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The Winnowing CD

The Cast
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The Cast: The Winnowing

Mairi Campbell (voice, viola, fiddle)
Dave Francis (guitar, voice)

The Cast's debut album which has received generous critical acclaim.

"Mairi's powerful and moving voice, combined with Dave's eclectic and sympathetic guitar-playing, is a combination that lends new twists to familiar songs and results in refreshing original material."



Auld Lang Syne (Robert Burns)
We feel that this is a song that looks forward as well as back.  The melody we use here is Burns' original setting for his universally known words - the better known melody is, incidentally, claimed by both the Chinese and Japanese as one of theirs.
Scots Callan o' Bonnie Dundee
It's usual in the tradition for young women to lament their rashness in falling for passing soldiers.  But the woman in this song seems content with her bairn, and her fate.  This version of the song has a last verse added by Burns and is taken from Nigel Gatherer's Songs and Ballads of Dundee.
Archie Campbell (Campbell)  *  Marjorie Campbell (Campbell)   *  Miss Lyall's Strathspey  *  Miss Lyall's Reel  *  The St Kilda Wedding
Archie Campbell and Marjorie Campbell are two of the people without whom The Cast would have been impossible or very different.  Miss Lyall was an 18th century belle who obviously made a fiddler's strings tremble to good effect.   1993 was the year of the first wedding on St Kilda since 1926 (the island was evacuated in 1930) and we'd like to dedicate the tune to our friends Alasdair and Donna, who were the main participants!
The Step-Dancing Song (Campbell/Francis)
We put this song together after Mairi returned to Edinburgh after a step-dancing course in Cape Breton, Nova Scotia.  The lady featured in the last verse is real and did not share Mairi's enthusiasm for this hitherto neglected part of our culture.  The tunes which put in an appearance are King George IV and The New King's Reel, both great favourites with Cape Breton fiddlers.
Flowers o' the Forest (Lady Nairne)
Lady Nairne's lyric grieves for the 12,000 Scots who died in 1513 at the Battle of Flodden, a battle prompted more by obligations to continental alliances than traditional enmity with England.  For a small country like Scotland the cultural and economic consequences of such a loss were incalculable.  The emotions described in the song are universal and resonate throughout our own century.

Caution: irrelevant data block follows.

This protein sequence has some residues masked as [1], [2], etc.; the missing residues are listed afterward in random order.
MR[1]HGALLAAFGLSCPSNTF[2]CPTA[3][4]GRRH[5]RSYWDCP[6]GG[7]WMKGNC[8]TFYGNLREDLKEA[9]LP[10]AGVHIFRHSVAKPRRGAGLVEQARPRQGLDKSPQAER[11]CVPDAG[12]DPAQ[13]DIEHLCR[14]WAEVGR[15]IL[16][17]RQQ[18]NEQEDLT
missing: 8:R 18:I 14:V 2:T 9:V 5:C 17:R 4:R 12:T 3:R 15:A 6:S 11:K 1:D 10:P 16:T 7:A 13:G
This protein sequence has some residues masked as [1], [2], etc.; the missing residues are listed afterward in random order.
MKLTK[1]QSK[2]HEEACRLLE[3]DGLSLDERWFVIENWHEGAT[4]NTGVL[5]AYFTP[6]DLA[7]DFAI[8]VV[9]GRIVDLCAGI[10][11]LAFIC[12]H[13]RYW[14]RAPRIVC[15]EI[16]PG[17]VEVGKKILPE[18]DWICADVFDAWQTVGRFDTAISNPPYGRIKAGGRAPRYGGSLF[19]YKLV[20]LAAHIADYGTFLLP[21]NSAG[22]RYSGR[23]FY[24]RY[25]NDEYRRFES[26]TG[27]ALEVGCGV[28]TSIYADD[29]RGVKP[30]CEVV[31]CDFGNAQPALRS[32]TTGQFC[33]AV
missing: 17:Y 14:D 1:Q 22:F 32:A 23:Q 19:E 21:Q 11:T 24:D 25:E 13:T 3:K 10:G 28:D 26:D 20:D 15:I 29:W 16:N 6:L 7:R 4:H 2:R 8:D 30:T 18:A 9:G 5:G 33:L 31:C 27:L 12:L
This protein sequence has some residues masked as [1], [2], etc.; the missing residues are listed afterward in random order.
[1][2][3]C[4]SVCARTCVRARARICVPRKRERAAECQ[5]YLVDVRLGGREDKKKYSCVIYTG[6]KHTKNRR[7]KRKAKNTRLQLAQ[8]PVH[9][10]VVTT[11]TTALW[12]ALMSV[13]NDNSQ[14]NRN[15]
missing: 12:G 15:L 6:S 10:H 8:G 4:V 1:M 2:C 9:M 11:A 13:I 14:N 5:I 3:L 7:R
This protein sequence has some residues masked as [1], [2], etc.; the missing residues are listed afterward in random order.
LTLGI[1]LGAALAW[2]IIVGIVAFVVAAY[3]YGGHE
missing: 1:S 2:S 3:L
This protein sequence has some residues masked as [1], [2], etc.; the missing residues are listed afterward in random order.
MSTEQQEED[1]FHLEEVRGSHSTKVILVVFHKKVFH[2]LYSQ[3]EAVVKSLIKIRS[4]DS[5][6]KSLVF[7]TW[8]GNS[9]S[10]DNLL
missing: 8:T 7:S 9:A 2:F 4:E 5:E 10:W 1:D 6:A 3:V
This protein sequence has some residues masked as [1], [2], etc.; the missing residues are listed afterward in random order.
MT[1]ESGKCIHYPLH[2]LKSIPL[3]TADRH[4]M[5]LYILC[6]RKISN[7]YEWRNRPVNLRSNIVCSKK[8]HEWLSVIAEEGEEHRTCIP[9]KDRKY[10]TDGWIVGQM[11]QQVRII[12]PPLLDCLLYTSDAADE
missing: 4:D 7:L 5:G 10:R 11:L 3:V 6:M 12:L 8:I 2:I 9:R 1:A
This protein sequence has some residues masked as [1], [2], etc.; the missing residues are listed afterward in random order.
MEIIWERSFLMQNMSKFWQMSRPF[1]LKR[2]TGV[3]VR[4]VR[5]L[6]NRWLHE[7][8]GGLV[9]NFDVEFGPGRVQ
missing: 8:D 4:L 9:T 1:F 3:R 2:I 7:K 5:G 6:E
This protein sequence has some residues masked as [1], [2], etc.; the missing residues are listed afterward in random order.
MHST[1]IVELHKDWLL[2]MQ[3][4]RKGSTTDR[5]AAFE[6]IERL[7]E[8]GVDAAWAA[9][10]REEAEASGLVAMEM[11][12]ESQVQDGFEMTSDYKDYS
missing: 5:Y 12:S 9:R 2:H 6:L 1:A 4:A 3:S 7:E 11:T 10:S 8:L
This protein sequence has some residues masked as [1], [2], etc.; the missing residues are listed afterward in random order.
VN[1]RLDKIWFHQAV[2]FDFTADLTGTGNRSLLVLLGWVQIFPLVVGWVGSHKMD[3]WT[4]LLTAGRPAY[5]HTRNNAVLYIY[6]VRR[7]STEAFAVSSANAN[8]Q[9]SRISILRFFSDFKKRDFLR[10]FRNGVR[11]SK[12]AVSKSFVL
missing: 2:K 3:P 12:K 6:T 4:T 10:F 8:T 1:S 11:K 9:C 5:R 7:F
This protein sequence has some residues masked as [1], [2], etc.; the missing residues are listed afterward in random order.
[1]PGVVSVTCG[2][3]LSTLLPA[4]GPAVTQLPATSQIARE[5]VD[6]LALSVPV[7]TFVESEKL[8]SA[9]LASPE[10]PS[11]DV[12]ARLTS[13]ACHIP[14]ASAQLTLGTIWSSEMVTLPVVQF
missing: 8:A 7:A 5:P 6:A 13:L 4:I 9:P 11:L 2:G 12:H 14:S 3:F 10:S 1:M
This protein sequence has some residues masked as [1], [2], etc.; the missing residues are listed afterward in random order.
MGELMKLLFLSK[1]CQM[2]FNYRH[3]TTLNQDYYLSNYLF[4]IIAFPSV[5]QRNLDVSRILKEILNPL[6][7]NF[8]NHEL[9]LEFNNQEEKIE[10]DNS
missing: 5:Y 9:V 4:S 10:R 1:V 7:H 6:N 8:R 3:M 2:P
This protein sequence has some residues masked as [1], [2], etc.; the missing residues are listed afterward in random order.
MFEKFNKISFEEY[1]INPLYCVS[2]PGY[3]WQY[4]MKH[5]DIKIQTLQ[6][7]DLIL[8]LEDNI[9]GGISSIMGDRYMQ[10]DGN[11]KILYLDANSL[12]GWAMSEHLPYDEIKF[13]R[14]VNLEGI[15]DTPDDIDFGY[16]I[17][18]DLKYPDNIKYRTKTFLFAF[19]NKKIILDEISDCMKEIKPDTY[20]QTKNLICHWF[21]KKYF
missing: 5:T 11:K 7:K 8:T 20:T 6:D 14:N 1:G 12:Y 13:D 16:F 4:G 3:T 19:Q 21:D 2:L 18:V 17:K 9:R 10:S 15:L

Green Grow the Rashes (Robert Burns)
Burns wrote this on a British Council sponsored trip to Rio de Janeiro where he became a kenspeckle figure in the bodegas and cantinas of that city.   The song itself became so popular among the citizens that people would stop in the street and shout to the poet as he passed: "Hey, gringo! gringo!".  Another mystery solved.
Bright Fields of England (Steve Rothero)  *  Crossing to Ireland
The first song, which we had thought was traditional, was written a few years back by Steve Rothero for a production of Lark Rise to Candleford.  Crossing to Ireland is from the Simon Fraser collection of fiddle tunes.
Kilkelly (Peter and Steve Jones)
Peter Jones, American of Irish descent, made this song from letters which had passed down his family.  The writer in the first four verses is based on his own great-great grandfather.
Ye Banks and Braes (Robert Burns)
A famously inspired match of tunes and lyrics by Burns who, as a fiddler himself, would have known the tune as The Royal Caledonian Hunt's Delight.
The Royal Visit (William Lillie)
This drama of domestic discord and concord is from the Greig-Duncan collection of songs current in North East Scotland in the early 1900s. The Royal Visit by George IV in 1822 was a sensational affair, the first to Scotland by a monarch for 170 years. Huge crowds saw the appearance of the king in short kilt and pink tights.  The pink tights never caught on but the tartan accessories did.  No music is given in Greig-Duncan, so we put the country dance tune Kiss Me Quick, My Mither's Coming to the words.
    All compositions arranged by Campbell/Francis, traditional unless credited.
Produced by Jack Evans.